To Your Health-Feb. 12, 2004

What’s the right diet for a healthy child?

By: Dr. Terry Schlimbaum
   Pediatricians and family practice physicians have a natural affinity for preventing disease in their youngest patients.
   So it’s not surprising they are becoming more and more involved in addressing the current state of affairs when it comes to overweight and obesity.
   Since we know heart disease — still the number one killer of adult Americans — can have its roots in childhood patterns and eating habits, physicians work to identify risk factors as early as possible. This way, measures can be taken to prevent to minimize problems later in life.
   That’s not to say you should rush your child into a fat-free lifestyle. In fact, children require certain levels of dietary fats for physiological functions as important as brain development. You don’t want to short-change them in that department!
   What you should consider is changing your children’s eating "style" the same way you’re probably working to change your own. Emphasize variety — we develop preferences early on, and kids will try and often accept new things.
   Address their needs for energy with high-quality carbohydrate-rich choices. And provide adequate nutritional value by taking advantage of the many choices available in diary products, grains and vegetables.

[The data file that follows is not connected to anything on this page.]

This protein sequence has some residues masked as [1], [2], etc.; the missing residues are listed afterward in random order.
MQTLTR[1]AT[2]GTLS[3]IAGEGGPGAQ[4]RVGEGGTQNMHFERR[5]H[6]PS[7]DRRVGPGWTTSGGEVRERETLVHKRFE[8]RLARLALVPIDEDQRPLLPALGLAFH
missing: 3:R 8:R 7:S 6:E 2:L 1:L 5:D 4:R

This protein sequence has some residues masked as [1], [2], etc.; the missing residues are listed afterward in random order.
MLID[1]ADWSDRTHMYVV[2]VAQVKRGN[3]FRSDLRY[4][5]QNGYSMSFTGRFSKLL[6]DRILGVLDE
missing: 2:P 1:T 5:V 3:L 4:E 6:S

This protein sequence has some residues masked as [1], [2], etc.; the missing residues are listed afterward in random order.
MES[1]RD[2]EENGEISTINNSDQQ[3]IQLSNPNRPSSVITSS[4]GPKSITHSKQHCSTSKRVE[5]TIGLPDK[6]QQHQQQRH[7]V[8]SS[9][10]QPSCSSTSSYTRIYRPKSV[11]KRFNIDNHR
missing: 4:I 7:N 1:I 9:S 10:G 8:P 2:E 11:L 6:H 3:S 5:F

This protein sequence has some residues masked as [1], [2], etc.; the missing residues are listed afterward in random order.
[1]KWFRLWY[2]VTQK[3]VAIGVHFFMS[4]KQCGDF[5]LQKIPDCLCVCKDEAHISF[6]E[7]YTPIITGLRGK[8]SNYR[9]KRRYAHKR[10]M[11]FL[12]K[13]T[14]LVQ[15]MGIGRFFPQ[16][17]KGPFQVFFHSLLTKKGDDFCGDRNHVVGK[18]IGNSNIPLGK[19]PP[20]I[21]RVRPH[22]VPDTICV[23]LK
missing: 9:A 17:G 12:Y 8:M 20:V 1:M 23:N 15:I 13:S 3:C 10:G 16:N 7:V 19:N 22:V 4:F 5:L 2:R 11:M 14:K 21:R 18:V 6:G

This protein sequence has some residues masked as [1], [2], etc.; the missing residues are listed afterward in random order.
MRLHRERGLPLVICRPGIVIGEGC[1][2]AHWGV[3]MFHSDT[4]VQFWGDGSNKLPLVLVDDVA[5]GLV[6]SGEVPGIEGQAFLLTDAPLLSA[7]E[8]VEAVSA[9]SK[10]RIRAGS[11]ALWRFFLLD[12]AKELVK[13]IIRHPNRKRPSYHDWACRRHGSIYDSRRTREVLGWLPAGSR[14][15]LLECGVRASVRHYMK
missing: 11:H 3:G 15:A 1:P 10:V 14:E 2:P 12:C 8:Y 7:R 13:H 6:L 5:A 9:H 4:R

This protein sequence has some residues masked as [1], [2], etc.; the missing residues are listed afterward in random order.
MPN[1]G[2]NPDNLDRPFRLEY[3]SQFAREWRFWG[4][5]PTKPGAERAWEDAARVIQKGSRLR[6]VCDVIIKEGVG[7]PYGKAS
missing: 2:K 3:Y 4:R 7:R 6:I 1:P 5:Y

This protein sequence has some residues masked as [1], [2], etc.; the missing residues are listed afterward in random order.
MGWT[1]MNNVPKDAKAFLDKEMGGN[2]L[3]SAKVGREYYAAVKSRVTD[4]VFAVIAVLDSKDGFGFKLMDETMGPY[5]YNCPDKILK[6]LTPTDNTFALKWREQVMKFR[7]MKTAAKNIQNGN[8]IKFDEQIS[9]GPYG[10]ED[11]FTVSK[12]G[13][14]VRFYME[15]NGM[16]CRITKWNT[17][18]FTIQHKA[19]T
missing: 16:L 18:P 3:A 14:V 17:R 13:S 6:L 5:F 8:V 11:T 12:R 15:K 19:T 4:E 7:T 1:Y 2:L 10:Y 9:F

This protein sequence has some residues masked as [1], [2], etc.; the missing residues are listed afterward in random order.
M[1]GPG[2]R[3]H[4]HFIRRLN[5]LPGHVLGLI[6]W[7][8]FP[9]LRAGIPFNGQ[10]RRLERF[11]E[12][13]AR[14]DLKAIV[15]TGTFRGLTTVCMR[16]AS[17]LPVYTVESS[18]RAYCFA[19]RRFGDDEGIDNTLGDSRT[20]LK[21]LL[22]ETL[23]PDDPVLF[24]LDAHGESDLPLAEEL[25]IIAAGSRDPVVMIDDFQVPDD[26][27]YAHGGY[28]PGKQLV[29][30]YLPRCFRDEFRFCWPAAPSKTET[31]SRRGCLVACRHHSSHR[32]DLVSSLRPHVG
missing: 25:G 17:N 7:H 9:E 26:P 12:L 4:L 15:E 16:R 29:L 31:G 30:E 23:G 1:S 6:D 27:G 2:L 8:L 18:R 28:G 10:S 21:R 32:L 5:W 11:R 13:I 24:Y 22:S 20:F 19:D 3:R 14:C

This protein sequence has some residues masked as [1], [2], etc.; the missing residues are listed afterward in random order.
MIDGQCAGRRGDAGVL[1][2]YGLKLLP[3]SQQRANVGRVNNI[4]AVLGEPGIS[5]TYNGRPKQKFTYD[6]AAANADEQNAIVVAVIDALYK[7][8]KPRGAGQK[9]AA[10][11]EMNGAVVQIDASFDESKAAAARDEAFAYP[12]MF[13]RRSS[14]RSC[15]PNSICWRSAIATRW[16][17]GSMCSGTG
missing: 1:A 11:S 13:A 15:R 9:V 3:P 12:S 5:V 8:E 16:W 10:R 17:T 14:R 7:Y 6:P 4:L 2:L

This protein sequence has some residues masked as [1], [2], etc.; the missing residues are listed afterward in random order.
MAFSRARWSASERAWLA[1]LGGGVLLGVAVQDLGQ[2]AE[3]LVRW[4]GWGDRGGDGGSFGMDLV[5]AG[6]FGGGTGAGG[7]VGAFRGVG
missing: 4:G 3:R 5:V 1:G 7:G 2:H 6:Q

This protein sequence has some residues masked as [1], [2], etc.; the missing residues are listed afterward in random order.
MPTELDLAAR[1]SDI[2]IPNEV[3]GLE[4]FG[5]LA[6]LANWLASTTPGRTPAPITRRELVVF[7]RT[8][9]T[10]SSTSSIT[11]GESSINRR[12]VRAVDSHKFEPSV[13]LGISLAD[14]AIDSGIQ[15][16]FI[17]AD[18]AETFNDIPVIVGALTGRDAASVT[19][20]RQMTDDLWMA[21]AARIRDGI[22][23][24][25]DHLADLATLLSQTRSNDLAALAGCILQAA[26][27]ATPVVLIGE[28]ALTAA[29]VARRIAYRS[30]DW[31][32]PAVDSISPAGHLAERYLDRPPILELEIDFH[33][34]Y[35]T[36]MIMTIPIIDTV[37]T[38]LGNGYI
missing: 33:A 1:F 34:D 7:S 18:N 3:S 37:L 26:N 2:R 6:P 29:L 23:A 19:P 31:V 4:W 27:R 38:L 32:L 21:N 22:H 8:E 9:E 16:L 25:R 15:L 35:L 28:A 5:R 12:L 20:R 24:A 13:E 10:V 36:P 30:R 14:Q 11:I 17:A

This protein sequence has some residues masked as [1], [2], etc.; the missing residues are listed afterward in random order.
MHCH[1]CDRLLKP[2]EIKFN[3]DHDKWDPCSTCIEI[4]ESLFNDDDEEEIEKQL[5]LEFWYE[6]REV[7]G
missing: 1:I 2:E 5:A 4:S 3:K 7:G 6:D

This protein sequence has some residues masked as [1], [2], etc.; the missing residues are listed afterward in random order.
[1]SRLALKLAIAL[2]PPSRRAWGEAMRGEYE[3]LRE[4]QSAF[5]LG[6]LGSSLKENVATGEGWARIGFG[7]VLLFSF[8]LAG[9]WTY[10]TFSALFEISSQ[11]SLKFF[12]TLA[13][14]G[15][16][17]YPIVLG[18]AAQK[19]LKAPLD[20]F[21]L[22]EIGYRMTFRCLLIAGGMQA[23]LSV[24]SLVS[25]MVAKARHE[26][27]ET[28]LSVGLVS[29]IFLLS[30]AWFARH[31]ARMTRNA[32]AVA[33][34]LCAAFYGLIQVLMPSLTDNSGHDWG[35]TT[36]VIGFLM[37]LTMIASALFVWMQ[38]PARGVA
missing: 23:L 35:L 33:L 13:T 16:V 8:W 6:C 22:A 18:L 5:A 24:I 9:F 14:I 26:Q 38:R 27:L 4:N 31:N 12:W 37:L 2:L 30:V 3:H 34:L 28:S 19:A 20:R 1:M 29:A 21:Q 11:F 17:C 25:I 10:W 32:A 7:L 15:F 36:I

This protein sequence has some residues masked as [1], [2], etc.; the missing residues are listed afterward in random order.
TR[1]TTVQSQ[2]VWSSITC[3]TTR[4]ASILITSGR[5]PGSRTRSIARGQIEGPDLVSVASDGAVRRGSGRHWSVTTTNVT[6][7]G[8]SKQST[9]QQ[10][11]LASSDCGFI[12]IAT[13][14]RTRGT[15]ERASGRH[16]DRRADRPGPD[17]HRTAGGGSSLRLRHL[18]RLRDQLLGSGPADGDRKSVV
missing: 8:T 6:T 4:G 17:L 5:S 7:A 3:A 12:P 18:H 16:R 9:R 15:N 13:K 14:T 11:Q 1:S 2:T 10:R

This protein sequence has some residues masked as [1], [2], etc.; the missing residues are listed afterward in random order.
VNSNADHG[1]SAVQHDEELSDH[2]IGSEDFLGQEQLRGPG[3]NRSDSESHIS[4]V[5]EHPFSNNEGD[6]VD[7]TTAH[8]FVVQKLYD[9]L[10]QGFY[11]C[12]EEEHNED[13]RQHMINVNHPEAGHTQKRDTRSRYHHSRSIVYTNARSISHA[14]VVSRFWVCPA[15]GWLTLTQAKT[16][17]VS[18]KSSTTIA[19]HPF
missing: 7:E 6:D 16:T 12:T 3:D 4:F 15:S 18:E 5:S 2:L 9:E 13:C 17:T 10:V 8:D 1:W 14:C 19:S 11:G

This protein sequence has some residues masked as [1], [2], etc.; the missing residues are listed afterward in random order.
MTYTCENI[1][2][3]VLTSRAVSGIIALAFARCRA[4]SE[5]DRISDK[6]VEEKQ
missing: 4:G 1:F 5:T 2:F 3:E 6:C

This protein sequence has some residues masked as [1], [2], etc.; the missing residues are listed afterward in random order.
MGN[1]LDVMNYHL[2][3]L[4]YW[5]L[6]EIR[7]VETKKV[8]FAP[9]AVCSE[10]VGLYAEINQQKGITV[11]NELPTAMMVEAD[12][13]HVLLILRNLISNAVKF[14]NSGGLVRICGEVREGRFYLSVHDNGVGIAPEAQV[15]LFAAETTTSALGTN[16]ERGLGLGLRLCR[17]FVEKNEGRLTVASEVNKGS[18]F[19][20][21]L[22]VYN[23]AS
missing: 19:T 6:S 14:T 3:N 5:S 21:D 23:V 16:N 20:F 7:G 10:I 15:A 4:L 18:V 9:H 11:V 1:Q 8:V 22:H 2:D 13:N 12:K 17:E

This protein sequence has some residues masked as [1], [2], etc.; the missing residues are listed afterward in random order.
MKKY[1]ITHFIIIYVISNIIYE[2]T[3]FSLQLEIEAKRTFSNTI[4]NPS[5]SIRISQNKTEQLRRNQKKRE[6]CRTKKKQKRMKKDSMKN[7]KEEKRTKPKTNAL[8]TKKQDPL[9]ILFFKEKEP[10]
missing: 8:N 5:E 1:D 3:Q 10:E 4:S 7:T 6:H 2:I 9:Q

We are fortunate to have a wide variety of ingredients available to us. It’s getting easier all the time to provide delicious, nutritious and sensible meals everyone can agree on.
   Here is a summary of the American Heart Association’s "Dietary Guidelines for Healthy Children." Discuss them with your family’s pediatrician or family physician to be sure everyone is getting what they need.
   The American Heart Association recommends these dietary guidelines for all healthy children and adolescents over the age of about 2 years:
   The following pattern of nutrient intake is recommended:
   Saturated fat — 7 to 10 percent of total calories.
   Total fat — An average of no more than 30 percent of total calories.
   Dietary cholesterol — Less than 300 milligrams per day.
   Eat foods low in saturated fat, cholesterol and total fat.
   Choose a variety of foods to get enough carbohydrates, protein and other nutrients.
   Eat only enough calories to maintain a healthy weight for your height and build.
   This eating pattern supports a child’s normal growth and development. It provides enough total energy and meets or exceeds the recommended daily allowances for all nutrients for children and adolescents, including iron and calcium.
   The guidelines aren’t intended for infants from birth to 2 years of age. Their fast growth requires a higher percentage of calories from fat. Toddlers 2 and 3 years of age may be moved safely to the recommended eating pattern as they begin to eat with the family.